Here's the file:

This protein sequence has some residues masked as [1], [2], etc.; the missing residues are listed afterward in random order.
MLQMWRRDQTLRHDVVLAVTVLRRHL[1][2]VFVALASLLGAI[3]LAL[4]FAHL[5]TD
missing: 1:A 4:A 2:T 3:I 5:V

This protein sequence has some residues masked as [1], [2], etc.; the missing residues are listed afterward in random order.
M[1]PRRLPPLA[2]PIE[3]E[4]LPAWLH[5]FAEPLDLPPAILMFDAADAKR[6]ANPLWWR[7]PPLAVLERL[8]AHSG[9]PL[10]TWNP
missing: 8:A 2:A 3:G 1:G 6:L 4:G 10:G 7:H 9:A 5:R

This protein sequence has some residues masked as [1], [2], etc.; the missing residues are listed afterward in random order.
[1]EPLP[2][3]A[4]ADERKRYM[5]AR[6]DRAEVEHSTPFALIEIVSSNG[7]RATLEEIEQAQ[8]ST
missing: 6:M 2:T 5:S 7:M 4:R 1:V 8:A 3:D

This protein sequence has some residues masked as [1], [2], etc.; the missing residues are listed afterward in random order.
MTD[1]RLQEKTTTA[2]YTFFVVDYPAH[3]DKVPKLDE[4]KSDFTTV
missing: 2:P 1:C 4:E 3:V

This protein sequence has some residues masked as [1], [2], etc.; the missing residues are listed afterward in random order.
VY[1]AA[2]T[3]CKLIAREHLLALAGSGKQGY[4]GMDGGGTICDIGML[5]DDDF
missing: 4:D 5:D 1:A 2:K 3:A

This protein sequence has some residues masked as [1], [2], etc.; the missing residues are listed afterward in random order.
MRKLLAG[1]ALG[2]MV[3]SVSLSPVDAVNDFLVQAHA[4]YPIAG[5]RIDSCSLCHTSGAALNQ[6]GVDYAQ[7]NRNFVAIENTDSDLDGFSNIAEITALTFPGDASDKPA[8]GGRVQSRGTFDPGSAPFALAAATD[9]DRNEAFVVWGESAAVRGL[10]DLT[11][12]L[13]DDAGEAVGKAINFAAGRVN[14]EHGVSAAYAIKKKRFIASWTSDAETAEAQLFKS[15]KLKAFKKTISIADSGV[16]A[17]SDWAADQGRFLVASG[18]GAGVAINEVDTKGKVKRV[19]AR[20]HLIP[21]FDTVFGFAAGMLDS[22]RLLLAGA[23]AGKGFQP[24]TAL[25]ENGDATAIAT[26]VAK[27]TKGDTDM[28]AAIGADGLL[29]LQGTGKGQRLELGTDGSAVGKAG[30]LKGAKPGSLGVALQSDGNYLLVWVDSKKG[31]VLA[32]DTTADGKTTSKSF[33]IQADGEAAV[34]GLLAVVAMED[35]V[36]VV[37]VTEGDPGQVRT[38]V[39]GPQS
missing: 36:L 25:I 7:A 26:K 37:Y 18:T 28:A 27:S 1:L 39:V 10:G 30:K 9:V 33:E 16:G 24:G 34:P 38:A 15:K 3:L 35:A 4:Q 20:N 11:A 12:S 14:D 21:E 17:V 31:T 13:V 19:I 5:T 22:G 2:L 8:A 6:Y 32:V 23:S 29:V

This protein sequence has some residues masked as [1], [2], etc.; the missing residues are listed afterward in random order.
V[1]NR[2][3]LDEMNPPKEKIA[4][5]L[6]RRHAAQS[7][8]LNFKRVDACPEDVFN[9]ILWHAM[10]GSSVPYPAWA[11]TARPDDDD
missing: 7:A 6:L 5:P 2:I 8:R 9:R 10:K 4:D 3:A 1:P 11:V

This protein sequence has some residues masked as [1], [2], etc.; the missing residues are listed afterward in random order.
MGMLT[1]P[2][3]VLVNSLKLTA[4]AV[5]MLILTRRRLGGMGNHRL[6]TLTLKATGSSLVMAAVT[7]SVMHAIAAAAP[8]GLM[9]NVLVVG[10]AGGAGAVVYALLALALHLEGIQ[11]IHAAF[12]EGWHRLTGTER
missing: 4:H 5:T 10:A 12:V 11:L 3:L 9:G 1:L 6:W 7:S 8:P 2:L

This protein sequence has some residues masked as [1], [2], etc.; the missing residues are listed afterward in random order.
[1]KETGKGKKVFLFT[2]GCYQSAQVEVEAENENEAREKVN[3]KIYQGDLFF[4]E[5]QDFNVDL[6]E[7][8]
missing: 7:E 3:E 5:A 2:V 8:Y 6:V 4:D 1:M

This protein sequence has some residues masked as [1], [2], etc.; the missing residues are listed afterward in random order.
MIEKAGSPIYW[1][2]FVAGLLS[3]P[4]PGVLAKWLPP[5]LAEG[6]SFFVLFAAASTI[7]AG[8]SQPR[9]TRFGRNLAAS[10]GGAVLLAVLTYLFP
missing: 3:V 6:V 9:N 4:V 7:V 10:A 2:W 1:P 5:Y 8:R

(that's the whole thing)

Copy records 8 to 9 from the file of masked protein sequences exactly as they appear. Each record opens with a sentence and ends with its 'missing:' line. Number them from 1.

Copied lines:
This protein sequence has some residues masked as [1], [2], etc.; the missing residues are listed afterward in random order.
MGMLT[1]P[2][3]VLVNSLKLTA[4]AV[5]MLILTRRRLGGMGNHRL[6]TLTLKATGSSLVMAAVT[7]SVMHAIAAAAP[8]GLM[9]NVLVVG[10]AGGAGAVVYALLALALHLEGIQ[11]IHAAF[12]EGWHRLTGTER
missing: 4:H 5:T 10:A 12:V 11:L 3:L 9:G 1:L 6:W 7:S 8:P 2:L

This protein sequence has some residues masked as [1], [2], etc.; the missing residues are listed afterward in random order.
[1]KETGKGKKVFLFT[2]GCYQSAQVEVEAENENEAREKVN[3]KIYQGDLFF[4]E[5]QDFNVDL[6]E[7][8]
missing: 7:E 3:E 5:A 2:V 8:Y 6:V 4:D 1:M